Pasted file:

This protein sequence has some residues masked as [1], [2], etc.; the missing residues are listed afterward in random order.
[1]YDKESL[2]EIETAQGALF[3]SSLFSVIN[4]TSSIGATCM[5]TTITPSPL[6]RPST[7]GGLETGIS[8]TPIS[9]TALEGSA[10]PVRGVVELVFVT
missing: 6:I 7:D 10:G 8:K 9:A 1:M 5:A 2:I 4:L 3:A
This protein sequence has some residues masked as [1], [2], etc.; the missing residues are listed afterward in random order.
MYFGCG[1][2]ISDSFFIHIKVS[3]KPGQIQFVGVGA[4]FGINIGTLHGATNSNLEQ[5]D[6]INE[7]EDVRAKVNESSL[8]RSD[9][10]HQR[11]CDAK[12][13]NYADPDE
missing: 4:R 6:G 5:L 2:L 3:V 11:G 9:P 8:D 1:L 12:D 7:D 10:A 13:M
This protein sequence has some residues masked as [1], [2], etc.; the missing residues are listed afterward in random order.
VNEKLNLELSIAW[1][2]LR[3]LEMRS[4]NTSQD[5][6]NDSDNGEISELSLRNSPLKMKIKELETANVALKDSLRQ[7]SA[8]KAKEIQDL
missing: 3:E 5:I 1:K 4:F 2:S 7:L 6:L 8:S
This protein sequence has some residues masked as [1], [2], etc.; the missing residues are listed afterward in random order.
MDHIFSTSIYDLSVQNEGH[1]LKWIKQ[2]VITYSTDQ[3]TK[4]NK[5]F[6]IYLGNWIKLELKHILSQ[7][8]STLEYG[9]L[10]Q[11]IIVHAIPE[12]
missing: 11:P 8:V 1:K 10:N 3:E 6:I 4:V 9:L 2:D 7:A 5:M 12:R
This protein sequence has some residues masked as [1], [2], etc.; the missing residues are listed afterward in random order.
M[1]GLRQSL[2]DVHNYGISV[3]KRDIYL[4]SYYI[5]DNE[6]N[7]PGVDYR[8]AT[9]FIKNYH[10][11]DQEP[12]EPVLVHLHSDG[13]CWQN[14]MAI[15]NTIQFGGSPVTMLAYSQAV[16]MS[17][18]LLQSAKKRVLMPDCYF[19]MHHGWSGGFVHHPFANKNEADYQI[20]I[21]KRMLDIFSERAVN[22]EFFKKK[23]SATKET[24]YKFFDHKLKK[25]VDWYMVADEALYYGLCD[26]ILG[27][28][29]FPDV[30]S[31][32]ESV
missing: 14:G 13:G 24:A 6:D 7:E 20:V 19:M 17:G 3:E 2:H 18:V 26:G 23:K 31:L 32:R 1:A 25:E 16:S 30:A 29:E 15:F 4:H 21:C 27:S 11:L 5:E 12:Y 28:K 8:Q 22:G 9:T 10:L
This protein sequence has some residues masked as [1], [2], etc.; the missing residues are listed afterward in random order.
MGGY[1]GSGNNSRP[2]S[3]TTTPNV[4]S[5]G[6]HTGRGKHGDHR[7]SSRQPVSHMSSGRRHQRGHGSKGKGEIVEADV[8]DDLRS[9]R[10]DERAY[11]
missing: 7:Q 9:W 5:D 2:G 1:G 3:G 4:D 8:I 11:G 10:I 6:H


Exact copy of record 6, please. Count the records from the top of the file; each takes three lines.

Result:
This protein sequence has some residues masked as [1], [2], etc.; the missing residues are listed afterward in random order.
MGGY[1]GSGNNSRP[2]S[3]TTTPNV[4]S[5]G[6]HTGRGKHGDHR[7]SSRQPVSHMSSGRRHQRGHGSKGKGEIVEADV[8]DDLRS[9]R[10]DERAY[11]
missing: 7:Q 9:W 5:D 2:G 1:G 3:G 4:D 8:I 11:G 10:I 6:H